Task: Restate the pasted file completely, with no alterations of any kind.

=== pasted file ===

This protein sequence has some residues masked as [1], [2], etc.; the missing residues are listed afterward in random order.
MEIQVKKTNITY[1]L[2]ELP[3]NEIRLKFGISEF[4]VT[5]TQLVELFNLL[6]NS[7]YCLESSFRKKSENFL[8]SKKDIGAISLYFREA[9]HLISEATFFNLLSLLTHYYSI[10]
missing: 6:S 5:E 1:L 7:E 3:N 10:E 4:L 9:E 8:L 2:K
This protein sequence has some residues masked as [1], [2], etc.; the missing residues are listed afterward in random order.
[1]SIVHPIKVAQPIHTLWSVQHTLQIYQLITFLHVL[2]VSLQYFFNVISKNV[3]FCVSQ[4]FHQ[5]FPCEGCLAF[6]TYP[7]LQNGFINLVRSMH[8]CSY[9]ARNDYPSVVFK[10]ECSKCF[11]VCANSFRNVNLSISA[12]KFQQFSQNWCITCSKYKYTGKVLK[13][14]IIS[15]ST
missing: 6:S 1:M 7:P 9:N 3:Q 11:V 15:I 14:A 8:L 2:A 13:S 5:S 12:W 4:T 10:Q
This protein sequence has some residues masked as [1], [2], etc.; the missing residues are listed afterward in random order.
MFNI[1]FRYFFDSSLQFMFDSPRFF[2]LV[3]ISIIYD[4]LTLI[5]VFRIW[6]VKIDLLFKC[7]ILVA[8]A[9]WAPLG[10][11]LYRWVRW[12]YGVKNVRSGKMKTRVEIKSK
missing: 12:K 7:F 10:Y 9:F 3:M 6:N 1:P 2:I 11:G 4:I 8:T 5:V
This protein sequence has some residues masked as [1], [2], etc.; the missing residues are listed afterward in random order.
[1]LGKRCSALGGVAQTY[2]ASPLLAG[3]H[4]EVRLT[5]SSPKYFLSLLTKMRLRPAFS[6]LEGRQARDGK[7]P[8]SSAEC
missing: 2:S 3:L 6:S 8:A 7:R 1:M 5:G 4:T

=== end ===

This protein sequence has some residues masked as [1], [2], etc.; the missing residues are listed afterward in random order.
MEIQVKKTNITY[1]L[2]ELP[3]NEIRLKFGISEF[4]VT[5]TQLVELFNLL[6]NS[7]YCLESSFRKKSENFL[8]SKKDIGAISLYFREA[9]HLISEATFFNLLSLLTHYYSI[10]
missing: 6:S 5:E 1:L 7:E 3:N 10:E 4:L 9:E 8:L 2:K
This protein sequence has some residues masked as [1], [2], etc.; the missing residues are listed afterward in random order.
[1]SIVHPIKVAQPIHTLWSVQHTLQIYQLITFLHVL[2]VSLQYFFNVISKNV[3]FCVSQ[4]FHQ[5]FPCEGCLAF[6]TYP[7]LQNGFINLVRSMH[8]CSY[9]ARNDYPSVVFK[10]ECSKCF[11]VCANSFRNVNLSISA[12]KFQQFSQNWCITCSKYKYTGKVLK[13][14]IIS[15]ST
missing: 6:S 1:M 7:P 9:N 3:Q 11:V 15:I 14:A 8:L 2:A 13:S 5:S 12:W 4:T 10:Q
This protein sequence has some residues masked as [1], [2], etc.; the missing residues are listed afterward in random order.
MFNI[1]FRYFFDSSLQFMFDSPRFF[2]LV[3]ISIIYD[4]LTLI[5]VFRIW[6]VKIDLLFKC[7]ILVA[8]A[9]WAPLG[10][11]LYRWVRW[12]YGVKNVRSGKMKTRVEIKSK
missing: 12:K 7:F 10:Y 9:F 3:M 6:N 1:P 2:I 11:G 4:I 8:T 5:V
This protein sequence has some residues masked as [1], [2], etc.; the missing residues are listed afterward in random order.
[1]LGKRCSALGGVAQTY[2]ASPLLAG[3]H[4]EVRLT[5]SSPKYFLSLLTKMRLRPAFS[6]LEGRQARDGK[7]P[8]SSAEC
missing: 2:S 3:L 6:S 8:A 7:R 1:M 5:G 4:T